A Howard County Public School System committee will work with the public in reviewing four scheduling models that would change the start and dismissal times for school days next year.
A Howard County Public School System committee will work with the public in reviewing four scheduling models that would change the start and dismissal times for school days next year. (By Paul W. Gillespie, Staff / Baltimore Sun Media Group)

A Howard County Public School System committee will work with the public in reviewing four scheduling models that would change the start and dismissal times for school days next year.

The plans, proposed by the Start and Dismissal Time Committee, would send elementary school students to school earlier in the day, while middle and high school students would have later starting times.


Committee member Frank Eastham, executive director for school improvement and administration, said an internal work group began the five-phase process in 2013 to review research on start and dismissal changes as well as possible impacts. The committee was later established in February 2014 under Superintendent Renee Foose.

Gov. Larry Hogan has appointed a new member to the state school board who said she supports his controversial mandate requiring schools to start after Labor Day. Rose Li, a Montgomery County Republican, replaces James Gates, a University of Maryland physicist, who resigned in protest of Hogan's order.

Phase three began in October 2015, Eastham said, when the committee shared various options with the Howard County Board of Education and then presented a revised proposal in April. Eastham said the committee took under consideration sleep schedules of children and teens, school day starting times in other Maryland jurisdictions and scheduling of before- and after-school events.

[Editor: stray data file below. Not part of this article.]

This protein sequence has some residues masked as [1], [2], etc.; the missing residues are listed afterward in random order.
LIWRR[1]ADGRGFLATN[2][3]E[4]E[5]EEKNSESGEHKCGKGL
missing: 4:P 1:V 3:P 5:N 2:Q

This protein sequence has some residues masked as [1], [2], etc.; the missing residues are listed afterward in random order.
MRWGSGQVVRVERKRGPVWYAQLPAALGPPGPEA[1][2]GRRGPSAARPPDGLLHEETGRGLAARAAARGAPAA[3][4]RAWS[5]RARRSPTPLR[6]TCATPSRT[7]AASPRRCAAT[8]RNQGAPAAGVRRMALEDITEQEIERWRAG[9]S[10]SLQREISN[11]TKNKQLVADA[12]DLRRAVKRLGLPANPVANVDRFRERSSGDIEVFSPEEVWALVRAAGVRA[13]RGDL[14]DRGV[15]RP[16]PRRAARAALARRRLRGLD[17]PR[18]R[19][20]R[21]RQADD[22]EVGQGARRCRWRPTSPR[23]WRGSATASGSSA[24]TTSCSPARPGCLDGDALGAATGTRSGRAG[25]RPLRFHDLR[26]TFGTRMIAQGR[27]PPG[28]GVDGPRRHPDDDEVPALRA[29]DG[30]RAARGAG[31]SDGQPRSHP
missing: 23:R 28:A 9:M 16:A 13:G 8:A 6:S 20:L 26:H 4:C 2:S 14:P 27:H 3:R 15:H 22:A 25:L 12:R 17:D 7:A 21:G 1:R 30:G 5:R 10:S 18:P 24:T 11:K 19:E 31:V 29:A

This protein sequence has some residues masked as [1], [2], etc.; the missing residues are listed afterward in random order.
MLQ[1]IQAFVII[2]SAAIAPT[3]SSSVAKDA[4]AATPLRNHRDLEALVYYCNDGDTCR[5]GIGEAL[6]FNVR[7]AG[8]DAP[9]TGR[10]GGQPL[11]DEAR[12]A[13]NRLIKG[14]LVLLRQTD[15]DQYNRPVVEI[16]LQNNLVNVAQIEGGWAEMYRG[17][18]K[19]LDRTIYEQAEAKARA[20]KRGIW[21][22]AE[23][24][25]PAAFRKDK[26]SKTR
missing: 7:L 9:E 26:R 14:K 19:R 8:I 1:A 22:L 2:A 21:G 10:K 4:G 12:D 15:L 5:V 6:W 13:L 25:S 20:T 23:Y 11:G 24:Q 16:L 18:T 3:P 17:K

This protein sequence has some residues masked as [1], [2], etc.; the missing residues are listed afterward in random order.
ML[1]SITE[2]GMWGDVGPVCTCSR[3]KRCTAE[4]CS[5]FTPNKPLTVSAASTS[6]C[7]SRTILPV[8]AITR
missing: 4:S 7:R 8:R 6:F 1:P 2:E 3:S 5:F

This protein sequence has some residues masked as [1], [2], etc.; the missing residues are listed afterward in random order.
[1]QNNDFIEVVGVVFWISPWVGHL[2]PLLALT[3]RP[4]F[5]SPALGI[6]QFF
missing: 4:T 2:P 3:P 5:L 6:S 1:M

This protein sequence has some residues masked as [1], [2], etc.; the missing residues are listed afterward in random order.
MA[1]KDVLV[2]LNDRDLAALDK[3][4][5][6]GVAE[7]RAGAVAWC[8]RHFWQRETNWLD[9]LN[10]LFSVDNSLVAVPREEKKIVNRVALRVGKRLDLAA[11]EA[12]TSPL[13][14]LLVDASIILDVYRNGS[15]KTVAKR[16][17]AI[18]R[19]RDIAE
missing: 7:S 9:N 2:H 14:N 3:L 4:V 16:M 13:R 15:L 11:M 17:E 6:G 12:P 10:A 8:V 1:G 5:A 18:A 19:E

"In April, the board came to us and directed us to create models where no middle or high school started before 8:15 a.m.," Eastham said. "Currently, elementary schools have the latest start times and they would become our earliest start times. Middle and high schools are going to latest start times. Then, we're swapping between whether middle school or high school starts first."

According to the committee report, Howard elementary schools currently start their days at 8:15 and 9:25 a.m. However, the committee's models suggest starting elementary schools between 7:30 and 8:15 a.m., and ending the day between 2:15 and 3 p.m.

To coincide with elementary schools, middle and high schools suggested start times are between 8:30 and 9:15 a.m., dismissing between 3:15 and 4 p.m. Howard high schools current schedules are from 7:25 a.m. to 2:10 p.m., with middle schools currently starting between 7:40 a.m. and 8:25 a.m. and dismissing between 2:25 and 3:10 p.m.

All models include 15 minutes for bus delivery prior to the school start times. The four models also include Cedar Lane and Homewood beginning their days at 9:15 a.m. and ending at 4 p.m., a change from their current start times of 7:55 a.m. and 7:25 a.m., respectively.